Bill Frierson keeps good company these days, after joining the likes of Duke Kahanamoku, Hobie Alter, Gerry Lopez and a number of other notable shapers as a member of the International Surfboard Builders Hall of Fame. “A lot of heavy cats,” remarked Frierson at the time of his induction in October 2019. “It’s pretty humbling, actually. There’s a lot more to the award than just doing it for so long. The beauty of the whole thing was the journey.”
That journey started in 1965 when Frierson was a young surfer coming up in Virginia Beach. He befriended Pete Smith and Bob Holland, who had recently opened the area’s first surf shop. Two years later, Frierson started shaping boards for Bob White at Wave Riding Vehicles (WRV). “I was helping to repair dings back then, and he asked me if I wanted to shape,” he said. “It was pretty much a Cadillac Dream.”
Frierson surfed for the Hobie team from 1965 through 1967, won the Men’s division of the East Coast Surfing Championship (ECSC) in 1969, and is a member of the ECSC Legends Hall of Fame. In 1970, he moved to Kitty Hawk, North Carolina, where he shaped boards for WRV. He wintered in Indialantic, Florida, doing piece work for the newly formed Sunshine Surfboards.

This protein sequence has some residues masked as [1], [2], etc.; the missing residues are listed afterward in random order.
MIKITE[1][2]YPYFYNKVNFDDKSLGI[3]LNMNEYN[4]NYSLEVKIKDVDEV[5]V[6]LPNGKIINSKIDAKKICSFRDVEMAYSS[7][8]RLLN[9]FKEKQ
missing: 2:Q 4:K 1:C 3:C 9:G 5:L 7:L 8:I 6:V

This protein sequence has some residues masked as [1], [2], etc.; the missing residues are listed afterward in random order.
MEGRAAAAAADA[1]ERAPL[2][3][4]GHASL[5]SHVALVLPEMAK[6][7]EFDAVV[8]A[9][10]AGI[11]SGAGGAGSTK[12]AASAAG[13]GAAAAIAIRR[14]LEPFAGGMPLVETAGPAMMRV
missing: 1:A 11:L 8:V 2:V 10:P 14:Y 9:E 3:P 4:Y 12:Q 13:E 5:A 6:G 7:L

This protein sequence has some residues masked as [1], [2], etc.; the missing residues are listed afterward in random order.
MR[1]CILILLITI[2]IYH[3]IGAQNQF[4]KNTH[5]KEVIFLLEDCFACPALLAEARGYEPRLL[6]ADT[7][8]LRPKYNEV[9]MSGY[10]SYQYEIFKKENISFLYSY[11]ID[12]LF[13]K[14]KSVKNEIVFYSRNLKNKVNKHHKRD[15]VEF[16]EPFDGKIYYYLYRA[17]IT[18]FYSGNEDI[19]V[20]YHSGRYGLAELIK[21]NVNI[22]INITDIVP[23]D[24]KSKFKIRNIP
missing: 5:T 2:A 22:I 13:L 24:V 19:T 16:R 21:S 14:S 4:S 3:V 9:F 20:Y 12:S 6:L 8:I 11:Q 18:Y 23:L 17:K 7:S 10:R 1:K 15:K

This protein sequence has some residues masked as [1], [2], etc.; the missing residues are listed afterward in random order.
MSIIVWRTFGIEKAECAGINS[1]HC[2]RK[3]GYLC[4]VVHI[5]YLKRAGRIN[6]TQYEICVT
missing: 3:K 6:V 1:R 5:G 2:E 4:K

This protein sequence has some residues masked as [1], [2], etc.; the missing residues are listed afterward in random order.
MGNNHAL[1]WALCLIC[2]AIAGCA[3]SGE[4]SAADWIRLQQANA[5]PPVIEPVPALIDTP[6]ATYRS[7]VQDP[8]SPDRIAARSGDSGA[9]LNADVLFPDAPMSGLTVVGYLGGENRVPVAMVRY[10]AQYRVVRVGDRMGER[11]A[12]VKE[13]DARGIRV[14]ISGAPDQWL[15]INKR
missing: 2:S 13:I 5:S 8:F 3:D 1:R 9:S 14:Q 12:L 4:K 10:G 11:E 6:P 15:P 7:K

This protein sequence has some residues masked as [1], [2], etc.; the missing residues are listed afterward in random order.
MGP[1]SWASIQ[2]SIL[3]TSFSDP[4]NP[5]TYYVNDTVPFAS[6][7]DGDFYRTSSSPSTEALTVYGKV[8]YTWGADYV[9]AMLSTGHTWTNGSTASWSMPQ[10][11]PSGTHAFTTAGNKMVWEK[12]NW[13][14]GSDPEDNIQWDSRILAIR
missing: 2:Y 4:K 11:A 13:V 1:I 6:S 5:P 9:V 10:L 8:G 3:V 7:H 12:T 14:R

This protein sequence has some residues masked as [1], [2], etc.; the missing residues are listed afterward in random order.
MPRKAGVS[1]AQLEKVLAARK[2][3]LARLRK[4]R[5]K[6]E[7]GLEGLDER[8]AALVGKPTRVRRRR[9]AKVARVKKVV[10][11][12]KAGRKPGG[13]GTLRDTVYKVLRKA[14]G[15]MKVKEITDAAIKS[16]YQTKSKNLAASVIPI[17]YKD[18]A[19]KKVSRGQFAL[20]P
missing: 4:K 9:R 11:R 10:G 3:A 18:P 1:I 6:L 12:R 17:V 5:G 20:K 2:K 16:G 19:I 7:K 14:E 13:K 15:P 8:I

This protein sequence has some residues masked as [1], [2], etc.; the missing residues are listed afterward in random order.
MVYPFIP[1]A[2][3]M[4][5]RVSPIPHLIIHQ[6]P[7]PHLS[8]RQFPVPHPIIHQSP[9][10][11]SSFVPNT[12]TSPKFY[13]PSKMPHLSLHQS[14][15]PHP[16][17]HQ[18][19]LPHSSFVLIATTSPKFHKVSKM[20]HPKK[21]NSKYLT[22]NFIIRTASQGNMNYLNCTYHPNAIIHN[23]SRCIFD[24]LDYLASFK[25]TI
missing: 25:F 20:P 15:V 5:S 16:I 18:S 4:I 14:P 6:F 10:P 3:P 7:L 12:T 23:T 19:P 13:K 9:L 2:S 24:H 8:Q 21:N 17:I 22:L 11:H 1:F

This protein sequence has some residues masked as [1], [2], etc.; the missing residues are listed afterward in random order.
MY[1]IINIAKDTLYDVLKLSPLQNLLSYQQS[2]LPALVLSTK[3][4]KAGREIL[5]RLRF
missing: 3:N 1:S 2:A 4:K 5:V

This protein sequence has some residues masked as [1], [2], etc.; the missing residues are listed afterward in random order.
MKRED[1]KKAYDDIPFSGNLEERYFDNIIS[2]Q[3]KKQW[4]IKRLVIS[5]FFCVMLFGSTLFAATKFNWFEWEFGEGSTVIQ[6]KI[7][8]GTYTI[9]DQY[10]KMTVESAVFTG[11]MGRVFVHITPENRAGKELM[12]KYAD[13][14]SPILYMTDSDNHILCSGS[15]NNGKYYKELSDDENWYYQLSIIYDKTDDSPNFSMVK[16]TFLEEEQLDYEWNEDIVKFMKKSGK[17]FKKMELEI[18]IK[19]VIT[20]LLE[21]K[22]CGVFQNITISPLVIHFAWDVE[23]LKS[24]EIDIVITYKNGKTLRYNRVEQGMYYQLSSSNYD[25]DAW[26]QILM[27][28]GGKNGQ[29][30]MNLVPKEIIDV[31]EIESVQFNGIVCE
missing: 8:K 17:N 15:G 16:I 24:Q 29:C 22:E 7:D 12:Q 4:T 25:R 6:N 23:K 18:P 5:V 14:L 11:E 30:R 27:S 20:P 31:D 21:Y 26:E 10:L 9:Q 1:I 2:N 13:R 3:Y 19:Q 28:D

He teamed up with Les Shaw in 1974 to buy WRV, and together they built the business into what it is today — two showrooms and a factory capable of producing 3,000 boards a year. He sold his half of the business in 1997 to open Frierson Designs, where he shapes every board by hand. Owning a Frierson board is considered a badge of honor in the surfing community.
Frierson says his newfangled status as a hall-of-fame shaper will not impact the price of a Frierson stick. “It’s never been about the money for me,” he said. “I’m a man of the people and I make a good board for an honest price. It’s about the art.”